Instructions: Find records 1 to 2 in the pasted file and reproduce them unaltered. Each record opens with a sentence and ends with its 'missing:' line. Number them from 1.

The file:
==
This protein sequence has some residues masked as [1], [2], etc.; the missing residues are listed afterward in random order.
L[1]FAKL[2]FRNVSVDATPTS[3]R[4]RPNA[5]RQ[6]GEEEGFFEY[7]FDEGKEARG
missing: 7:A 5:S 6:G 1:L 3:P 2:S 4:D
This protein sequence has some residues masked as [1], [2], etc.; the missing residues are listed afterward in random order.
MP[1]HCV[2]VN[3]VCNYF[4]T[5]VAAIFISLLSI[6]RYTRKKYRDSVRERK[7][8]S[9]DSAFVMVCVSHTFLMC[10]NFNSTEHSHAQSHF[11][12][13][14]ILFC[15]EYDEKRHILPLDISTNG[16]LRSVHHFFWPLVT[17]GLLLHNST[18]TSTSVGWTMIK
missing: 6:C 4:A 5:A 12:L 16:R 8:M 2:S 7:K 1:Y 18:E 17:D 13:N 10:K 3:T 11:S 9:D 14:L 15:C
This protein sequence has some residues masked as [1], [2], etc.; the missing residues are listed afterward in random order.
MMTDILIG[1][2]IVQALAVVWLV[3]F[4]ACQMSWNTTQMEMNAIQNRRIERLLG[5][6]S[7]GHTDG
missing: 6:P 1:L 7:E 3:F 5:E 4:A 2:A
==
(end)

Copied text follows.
This protein sequence has some residues masked as [1], [2], etc.; the missing residues are listed afterward in random order.
L[1]FAKL[2]FRNVSVDATPTS[3]R[4]RPNA[5]RQ[6]GEEEGFFEY[7]FDEGKEARG
missing: 7:A 5:S 6:G 1:L 3:P 2:S 4:D
This protein sequence has some residues masked as [1], [2], etc.; the missing residues are listed afterward in random order.
MP[1]HCV[2]VN[3]VCNYF[4]T[5]VAAIFISLLSI[6]RYTRKKYRDSVRERK[7][8]S[9]DSAFVMVCVSHTFLMC[10]NFNSTEHSHAQSHF[11][12][13][14]ILFC[15]EYDEKRHILPLDISTNG[16]LRSVHHFFWPLVT[17]GLLLHNST[18]TSTSVGWTMIK
missing: 6:C 4:A 5:A 12:L 16:R 8:M 2:S 7:K 1:Y 18:E 17:D 13:N 10:K 3:T 11:S 9:D 14:L 15:C